Andrew Buncombe: Victory could hinge on the right slogan

Delhi Notebook: There's a tradition of political slogans winning and losing elections, so it's no wonder the parties want the perfect catchphrase

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The world's biggest election is just weeks away, and in Delhi the mood among the political classes is feverish. With an electorate of more than 700 million and 47 different parties, no trick is being ignored to lure voters.

I've enjoyed the efforts of the Hindu nationalist Bharatiya Janata Party (BJP) and its octogenarian leader LK Advani to make a play for the internet generation by recruiting its own bloggers. The governing Congress Party, meanwhile, is trying to highlight its achievements over the last five years amid the global downturn. What particularly caught my eye was the effort to find the best slogan.

There's a tradition of political slogans winning and losing elections, so it's no wonder the parties want the perfect catchphrase. Congress has spent £130,000 on buying rights to the song Jai Ho ("Let there be victory") featured in Slumdog Millionaire. It is also ready to roll out the workmanlike "In unity lies India's strength, in unity lies India's progress".

The BJP is seeking to emulate Barack Obama by urging Indians to "vote for change". "Everything matters in an election," one BJP MP tells me. But slogans can be crucial. In 2004, the incumbent BJP – seeking to seize on the new economic progress enjoyed by India's middle class – selected the phrase "India Shining". For hundreds of millions living outside the bubble of progress, the phrase was an insult and the party suffered a surprise defeat.

By contrast, getting it right can generate vital support. In the 1960s, Congress coined the phrase "We are two, ours are two" for a family planning campaign, and in 1971, Indira Gandhi prevailed with the simple slogan "Eliminate poverty". India still suffers from overpopulation and poverty but, after all, these were only things said at elections.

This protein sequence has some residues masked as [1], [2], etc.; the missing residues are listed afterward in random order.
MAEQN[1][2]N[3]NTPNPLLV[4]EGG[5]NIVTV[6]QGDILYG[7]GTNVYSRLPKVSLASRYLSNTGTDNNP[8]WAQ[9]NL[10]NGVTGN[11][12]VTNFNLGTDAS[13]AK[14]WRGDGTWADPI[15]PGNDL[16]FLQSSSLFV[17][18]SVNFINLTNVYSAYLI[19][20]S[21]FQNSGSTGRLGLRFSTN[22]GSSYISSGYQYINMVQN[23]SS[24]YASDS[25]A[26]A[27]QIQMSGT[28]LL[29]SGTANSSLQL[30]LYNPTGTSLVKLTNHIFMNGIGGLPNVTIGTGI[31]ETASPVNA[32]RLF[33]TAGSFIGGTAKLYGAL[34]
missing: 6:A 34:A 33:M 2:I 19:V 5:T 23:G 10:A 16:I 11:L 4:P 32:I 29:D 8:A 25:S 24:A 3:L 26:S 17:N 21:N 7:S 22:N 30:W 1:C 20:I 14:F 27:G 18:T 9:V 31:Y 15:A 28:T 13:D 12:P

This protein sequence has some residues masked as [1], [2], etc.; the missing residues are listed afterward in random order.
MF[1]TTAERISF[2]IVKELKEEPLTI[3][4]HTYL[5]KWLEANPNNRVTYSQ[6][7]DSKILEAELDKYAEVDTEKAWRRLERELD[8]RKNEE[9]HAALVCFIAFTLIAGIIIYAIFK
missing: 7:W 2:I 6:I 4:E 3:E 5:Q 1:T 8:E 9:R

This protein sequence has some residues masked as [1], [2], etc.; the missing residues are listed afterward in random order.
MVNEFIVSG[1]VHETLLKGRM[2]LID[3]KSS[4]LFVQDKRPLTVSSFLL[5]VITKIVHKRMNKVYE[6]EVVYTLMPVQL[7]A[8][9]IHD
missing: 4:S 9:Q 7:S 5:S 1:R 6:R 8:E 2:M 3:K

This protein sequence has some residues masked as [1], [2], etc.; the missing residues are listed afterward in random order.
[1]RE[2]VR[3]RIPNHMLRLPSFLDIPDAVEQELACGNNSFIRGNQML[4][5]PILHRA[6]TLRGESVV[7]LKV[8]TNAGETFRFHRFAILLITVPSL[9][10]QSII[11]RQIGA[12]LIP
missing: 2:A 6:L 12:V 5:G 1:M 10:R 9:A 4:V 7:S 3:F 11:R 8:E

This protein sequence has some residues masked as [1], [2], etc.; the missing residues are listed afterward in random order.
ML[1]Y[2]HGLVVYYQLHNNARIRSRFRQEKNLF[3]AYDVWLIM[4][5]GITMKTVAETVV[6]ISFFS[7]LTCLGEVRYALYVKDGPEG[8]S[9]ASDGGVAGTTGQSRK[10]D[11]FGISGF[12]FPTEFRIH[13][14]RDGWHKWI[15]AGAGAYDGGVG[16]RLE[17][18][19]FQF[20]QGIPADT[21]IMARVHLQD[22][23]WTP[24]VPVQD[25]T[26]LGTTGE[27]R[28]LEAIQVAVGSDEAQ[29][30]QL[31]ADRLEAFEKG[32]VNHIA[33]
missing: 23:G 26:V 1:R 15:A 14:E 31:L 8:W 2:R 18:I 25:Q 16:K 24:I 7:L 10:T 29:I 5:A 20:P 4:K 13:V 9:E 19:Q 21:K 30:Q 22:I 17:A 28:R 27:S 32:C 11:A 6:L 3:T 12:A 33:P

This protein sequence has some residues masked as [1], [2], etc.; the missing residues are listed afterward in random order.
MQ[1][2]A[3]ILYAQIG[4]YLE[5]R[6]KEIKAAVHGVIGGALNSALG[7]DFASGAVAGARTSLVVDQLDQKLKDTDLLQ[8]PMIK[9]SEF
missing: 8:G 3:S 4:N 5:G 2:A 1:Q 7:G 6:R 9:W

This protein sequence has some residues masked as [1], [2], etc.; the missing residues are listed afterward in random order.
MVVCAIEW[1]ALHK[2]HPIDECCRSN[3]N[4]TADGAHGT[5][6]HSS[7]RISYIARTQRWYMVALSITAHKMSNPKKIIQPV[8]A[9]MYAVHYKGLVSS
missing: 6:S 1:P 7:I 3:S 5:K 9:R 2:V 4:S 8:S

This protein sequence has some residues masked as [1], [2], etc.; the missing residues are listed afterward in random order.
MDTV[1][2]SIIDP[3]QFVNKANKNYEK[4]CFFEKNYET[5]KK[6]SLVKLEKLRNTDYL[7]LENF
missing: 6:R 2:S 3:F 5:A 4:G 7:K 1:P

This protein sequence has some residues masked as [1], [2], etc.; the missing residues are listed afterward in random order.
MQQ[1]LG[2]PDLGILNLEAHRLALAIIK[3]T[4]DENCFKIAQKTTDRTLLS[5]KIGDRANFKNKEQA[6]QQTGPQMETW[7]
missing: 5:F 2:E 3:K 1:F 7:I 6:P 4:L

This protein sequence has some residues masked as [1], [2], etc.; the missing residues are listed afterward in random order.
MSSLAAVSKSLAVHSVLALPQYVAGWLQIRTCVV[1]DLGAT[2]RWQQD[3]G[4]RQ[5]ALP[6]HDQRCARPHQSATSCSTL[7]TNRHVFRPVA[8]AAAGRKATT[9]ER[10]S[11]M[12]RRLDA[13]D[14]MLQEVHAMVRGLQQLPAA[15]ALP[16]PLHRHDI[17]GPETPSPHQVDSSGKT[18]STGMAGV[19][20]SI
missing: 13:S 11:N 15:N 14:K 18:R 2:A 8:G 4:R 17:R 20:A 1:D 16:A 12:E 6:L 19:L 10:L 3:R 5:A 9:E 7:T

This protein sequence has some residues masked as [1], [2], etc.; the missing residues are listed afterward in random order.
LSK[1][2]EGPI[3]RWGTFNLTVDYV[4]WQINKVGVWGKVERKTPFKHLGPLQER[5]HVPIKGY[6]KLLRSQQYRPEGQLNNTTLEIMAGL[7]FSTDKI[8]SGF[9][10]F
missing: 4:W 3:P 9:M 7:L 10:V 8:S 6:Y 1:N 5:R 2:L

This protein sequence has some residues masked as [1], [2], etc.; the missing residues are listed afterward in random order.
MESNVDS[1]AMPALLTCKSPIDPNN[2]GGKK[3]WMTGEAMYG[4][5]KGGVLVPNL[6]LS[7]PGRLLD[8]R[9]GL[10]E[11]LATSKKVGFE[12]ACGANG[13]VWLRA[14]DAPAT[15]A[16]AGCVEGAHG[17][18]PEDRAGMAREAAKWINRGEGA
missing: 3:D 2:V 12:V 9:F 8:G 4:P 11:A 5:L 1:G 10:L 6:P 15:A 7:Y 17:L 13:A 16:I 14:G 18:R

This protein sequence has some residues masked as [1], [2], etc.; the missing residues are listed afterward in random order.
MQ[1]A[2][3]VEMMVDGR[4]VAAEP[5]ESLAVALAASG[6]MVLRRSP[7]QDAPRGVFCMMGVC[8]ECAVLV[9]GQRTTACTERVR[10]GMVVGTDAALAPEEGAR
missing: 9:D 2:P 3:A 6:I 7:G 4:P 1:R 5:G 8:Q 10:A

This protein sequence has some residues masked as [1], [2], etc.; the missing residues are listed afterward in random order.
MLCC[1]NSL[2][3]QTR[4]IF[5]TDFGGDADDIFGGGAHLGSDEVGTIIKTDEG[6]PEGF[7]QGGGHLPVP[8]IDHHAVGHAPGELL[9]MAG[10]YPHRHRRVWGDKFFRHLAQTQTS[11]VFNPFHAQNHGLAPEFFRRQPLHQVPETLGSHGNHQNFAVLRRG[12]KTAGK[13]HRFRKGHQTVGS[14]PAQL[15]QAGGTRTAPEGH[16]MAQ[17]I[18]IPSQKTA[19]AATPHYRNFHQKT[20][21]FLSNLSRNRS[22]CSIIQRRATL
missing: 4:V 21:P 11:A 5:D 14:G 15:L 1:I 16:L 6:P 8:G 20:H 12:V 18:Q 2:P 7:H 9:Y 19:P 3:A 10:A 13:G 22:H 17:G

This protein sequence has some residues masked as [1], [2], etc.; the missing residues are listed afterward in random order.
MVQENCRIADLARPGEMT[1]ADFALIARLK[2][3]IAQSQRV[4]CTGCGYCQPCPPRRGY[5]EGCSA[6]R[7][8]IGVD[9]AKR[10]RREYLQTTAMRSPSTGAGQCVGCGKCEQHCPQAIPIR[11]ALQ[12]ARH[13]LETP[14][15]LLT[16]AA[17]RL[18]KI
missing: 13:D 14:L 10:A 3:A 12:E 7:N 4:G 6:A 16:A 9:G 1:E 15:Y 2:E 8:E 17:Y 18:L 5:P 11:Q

Juicer that turns into a car

Away to Rajasthan for a night in a 14th-century palace, perched on an outcrop among golden farmland. Best of all, however, is the competition to spot the most unlikely vehicle on the nerve-jangling roads. We race past bullock carts, camels, dodge demonic truckers in their multi-coloured rigs and try not to hit entire families perched precariously on motorbikes. The prize goes to a man driving a mechanised sugar-cane juicer set on wheels. Sadly there's no time to stop for an explanation.

I know a man who can

So there I am in Amritsar coming home from Pakistan. The train's full, but there's a flight. The airline office won't accept credit cards or foreign currency. Three ATMs refuse my card. The travel agent knows a man who can get on his scooter, dash across town and hand me a wad of cash. India always has a solution to unnecessary problems.

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